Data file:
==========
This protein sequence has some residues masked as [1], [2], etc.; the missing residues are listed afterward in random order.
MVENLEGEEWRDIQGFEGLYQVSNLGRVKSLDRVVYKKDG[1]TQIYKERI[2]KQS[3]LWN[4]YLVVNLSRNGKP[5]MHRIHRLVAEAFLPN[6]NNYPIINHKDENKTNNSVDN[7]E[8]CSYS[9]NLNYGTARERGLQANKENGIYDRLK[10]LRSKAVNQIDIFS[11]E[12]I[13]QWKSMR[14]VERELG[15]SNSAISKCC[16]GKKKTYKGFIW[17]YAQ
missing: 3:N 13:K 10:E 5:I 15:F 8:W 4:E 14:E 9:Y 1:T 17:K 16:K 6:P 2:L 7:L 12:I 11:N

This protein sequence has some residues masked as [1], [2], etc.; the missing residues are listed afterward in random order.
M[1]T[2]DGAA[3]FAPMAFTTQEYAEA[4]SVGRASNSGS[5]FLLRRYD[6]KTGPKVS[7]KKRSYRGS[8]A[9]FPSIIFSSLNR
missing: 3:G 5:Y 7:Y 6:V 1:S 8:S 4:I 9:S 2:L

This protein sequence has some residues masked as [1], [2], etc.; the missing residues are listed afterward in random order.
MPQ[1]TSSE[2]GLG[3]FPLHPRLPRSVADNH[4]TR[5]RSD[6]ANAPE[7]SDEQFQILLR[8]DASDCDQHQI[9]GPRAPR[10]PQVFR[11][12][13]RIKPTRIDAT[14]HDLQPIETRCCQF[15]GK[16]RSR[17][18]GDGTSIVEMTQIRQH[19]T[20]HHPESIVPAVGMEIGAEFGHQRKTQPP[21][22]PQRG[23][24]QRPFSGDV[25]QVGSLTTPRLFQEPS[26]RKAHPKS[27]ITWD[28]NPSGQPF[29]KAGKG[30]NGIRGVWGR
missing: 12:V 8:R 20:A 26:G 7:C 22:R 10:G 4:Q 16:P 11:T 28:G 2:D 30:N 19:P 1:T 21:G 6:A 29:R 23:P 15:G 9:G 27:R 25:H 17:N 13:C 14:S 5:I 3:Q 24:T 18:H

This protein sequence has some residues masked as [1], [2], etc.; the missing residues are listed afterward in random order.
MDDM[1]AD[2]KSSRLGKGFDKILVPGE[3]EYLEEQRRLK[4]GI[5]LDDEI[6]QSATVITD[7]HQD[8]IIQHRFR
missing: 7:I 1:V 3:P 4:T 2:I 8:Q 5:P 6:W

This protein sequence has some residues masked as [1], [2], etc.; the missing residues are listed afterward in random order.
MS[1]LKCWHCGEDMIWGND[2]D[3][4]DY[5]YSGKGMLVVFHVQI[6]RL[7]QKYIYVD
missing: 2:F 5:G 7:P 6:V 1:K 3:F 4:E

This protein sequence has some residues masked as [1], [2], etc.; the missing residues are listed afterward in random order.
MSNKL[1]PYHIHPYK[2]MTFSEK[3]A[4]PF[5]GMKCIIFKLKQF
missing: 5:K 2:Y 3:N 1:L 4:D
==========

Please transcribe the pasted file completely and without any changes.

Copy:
This protein sequence has some residues masked as [1], [2], etc.; the missing residues are listed afterward in random order.
MVENLEGEEWRDIQGFEGLYQVSNLGRVKSLDRVVYKKDG[1]TQIYKERI[2]KQS[3]LWN[4]YLVVNLSRNGKP[5]MHRIHRLVAEAFLPN[6]NNYPIINHKDENKTNNSVDN[7]E[8]CSYS[9]NLNYGTARERGLQANKENGIYDRLK[10]LRSKAVNQIDIFS[11]E[12]I[13]QWKSMR[14]VERELG[15]SNSAISKCC[16]GKKKTYKGFIW[17]YAQ
missing: 3:N 13:K 10:E 5:I 15:F 8:W 4:E 14:E 9:Y 1:T 17:K 16:K 6:P 2:L 7:L 12:I 11:N

This protein sequence has some residues masked as [1], [2], etc.; the missing residues are listed afterward in random order.
M[1]T[2]DGAA[3]FAPMAFTTQEYAEA[4]SVGRASNSGS[5]FLLRRYD[6]KTGPKVS[7]KKRSYRGS[8]A[9]FPSIIFSSLNR
missing: 3:G 5:Y 7:Y 6:V 1:S 8:S 4:I 9:S 2:L

This protein sequence has some residues masked as [1], [2], etc.; the missing residues are listed afterward in random order.
MPQ[1]TSSE[2]GLG[3]FPLHPRLPRSVADNH[4]TR[5]RSD[6]ANAPE[7]SDEQFQILLR[8]DASDCDQHQI[9]GPRAPR[10]PQVFR[11][12][13]RIKPTRIDAT[14]HDLQPIETRCCQF[15]GK[16]RSR[17][18]GDGTSIVEMTQIRQH[19]T[20]HHPESIVPAVGMEIGAEFGHQRKTQPP[21][22]PQRG[23][24]QRPFSGDV[25]QVGSLTTPRLFQEPS[26]RKAHPKS[27]ITWD[28]NPSGQPF[29]KAGKG[30]NGIRGVWGR
missing: 12:V 8:R 20:A 26:G 7:C 22:R 10:G 4:Q 16:P 11:T 28:G 2:D 30:N 19:P 1:T 21:G 6:A 29:R 23:P 15:G 9:G 27:R 25:H 17:N 13:C 14:S 5:I 3:Q 24:T 18:H

This protein sequence has some residues masked as [1], [2], etc.; the missing residues are listed afterward in random order.
MDDM[1]AD[2]KSSRLGKGFDKILVPGE[3]EYLEEQRRLK[4]GI[5]LDDEI[6]QSATVITD[7]HQD[8]IIQHRFR
missing: 7:I 1:V 3:P 4:T 2:I 8:Q 5:P 6:W

This protein sequence has some residues masked as [1], [2], etc.; the missing residues are listed afterward in random order.
MS[1]LKCWHCGEDMIWGND[2]D[3][4]DY[5]YSGKGMLVVFHVQI[6]RL[7]QKYIYVD
missing: 2:F 5:G 7:P 6:V 1:K 3:F 4:E

This protein sequence has some residues masked as [1], [2], etc.; the missing residues are listed afterward in random order.
MSNKL[1]PYHIHPYK[2]MTFSEK[3]A[4]PF[5]GMKCIIFKLKQF
missing: 5:K 2:Y 3:N 1:L 4:D